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The third feature film by Benedikt Erlingsson, after Of Horses and Men and The Show of Shows, and a great international success, starting with the world premiere at the Critics Week in Cannes in 2018, Kona fer í stríð (Woman at War) helps bring contemporary Icelandic cinema to the fore. It’s an amusing and intelligent comedy, as well as being openly political in its environmentalist stance, a winning example of a much more heterogeneous filmmaking country than one might think.
Just to name a few examples, the previous year at the Locarno Film Festival one of the award winners was Winter Brothers, the mature debut of Hlynur Pálmason, who in just a few years has become one of the most interesting directors in world cinema. In addition to the veteran Baltasar Kormákur, who in a twenty-year filmography has not shied away films with strong commercial potential and Hollywood productions, without claiming to be exhaustive we have at least to mention Valdimar Jóhannsson and the recent Lamb, a singular black fairy tale with disturbing atmospheres, and Grímur Hákonarson and Rams, of which an Australian remake was made in 2020, with the same title.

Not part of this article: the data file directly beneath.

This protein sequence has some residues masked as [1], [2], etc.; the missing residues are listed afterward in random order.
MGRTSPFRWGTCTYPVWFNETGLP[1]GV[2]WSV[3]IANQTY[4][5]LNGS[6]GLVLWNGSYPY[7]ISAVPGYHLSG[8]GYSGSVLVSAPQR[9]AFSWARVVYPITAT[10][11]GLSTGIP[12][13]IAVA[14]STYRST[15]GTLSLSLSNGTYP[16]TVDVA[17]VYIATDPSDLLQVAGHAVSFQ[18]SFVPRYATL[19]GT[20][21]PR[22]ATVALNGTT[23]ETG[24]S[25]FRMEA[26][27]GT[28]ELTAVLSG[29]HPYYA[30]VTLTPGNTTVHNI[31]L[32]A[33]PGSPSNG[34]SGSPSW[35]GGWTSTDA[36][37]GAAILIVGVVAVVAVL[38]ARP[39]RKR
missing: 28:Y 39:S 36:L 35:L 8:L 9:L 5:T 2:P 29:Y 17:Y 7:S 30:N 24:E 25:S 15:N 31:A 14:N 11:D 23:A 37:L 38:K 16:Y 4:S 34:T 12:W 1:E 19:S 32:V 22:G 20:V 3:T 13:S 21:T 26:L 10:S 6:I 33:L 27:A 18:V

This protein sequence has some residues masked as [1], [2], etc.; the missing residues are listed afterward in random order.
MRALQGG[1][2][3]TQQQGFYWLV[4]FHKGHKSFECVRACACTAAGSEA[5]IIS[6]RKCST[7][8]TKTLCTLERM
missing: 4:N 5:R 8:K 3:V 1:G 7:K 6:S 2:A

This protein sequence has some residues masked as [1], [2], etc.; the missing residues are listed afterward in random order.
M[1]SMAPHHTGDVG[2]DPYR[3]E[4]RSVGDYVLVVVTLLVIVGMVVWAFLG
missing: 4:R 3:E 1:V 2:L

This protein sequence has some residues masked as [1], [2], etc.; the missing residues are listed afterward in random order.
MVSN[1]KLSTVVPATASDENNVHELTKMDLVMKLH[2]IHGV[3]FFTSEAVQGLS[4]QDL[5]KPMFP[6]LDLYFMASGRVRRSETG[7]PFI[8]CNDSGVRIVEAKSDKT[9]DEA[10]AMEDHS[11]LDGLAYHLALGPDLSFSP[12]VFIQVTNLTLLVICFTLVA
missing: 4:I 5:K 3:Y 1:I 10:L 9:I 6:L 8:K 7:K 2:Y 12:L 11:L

We can also include the Paris-born Dagur Kári, director of Noi the Albino and Virgin Mountain, on the list of filmmakers who have exported Icelandic cinema all over the world. And before his untimely death, one of the most capable contemporary film music composers, Jóhann Jóhannsson, had moved on to directing with Last and First Men. If we think about how musical talents such as Björk or Sigur Rós are still on the crest of the wave today, we have a better understanding of the scope of this new Icelandic cultural wave, which has made Iceland known the world over.
The quality of Benedikt Erlingsson's film screened at this edition of the Locarno Film Festival is therefore not surprising. It will be an opportunity to rewatch or, for those who missed it five years ago, discover a director capable of alternating a light tone with moments of reflection or drama, and relying on an extraordinary actress, Halldóra Geirharðsdóttir, who deservedly garnered festival awards for her performance. We will not reveal the twists and turns that the skillful screenplay, written by Erlingsson himself together with Ólafur Egilsson, offers up in an emotional swing that makes the narrative rhythm a strong point. We laugh when we watch Kona fer í stríð, but they are often bitter laughs, as the private seeps into the story of fifty-year-old Halla, an activist with radical methods increasingly determined to defeat the aluminum industry and its ties to the government through the most disparate forms of sabotage...
Kona fer í stríð is the ultimate movie about eco-anxiety, before it was called such. A cult of our times.